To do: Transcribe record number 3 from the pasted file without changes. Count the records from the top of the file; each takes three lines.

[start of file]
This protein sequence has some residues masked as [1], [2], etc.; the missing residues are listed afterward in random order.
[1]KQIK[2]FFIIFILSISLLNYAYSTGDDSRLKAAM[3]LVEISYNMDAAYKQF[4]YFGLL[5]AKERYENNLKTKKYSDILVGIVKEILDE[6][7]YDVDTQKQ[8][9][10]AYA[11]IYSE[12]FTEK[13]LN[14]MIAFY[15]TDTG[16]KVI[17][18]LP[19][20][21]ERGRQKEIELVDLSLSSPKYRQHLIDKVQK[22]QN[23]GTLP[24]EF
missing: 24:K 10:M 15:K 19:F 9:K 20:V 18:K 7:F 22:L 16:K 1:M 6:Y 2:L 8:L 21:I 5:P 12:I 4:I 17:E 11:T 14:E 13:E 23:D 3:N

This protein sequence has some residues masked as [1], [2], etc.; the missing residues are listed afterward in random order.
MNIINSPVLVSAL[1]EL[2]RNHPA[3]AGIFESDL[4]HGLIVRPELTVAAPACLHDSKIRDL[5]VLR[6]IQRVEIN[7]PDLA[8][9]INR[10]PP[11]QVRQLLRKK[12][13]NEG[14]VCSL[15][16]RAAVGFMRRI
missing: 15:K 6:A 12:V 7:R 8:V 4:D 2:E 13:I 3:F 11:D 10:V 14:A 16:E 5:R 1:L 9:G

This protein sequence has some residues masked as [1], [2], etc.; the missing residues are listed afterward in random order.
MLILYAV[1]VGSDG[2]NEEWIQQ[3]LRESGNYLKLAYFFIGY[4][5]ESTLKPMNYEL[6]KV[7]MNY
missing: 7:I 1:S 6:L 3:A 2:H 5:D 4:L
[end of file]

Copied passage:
This protein sequence has some residues masked as [1], [2], etc.; the missing residues are listed afterward in random order.
MLILYAV[1]VGSDG[2]NEEWIQQ[3]LRESGNYLKLAYFFIGY[4][5]ESTLKPMNYEL[6]KV[7]MNY
missing: 7:I 1:S 6:L 3:A 2:H 5:D 4:L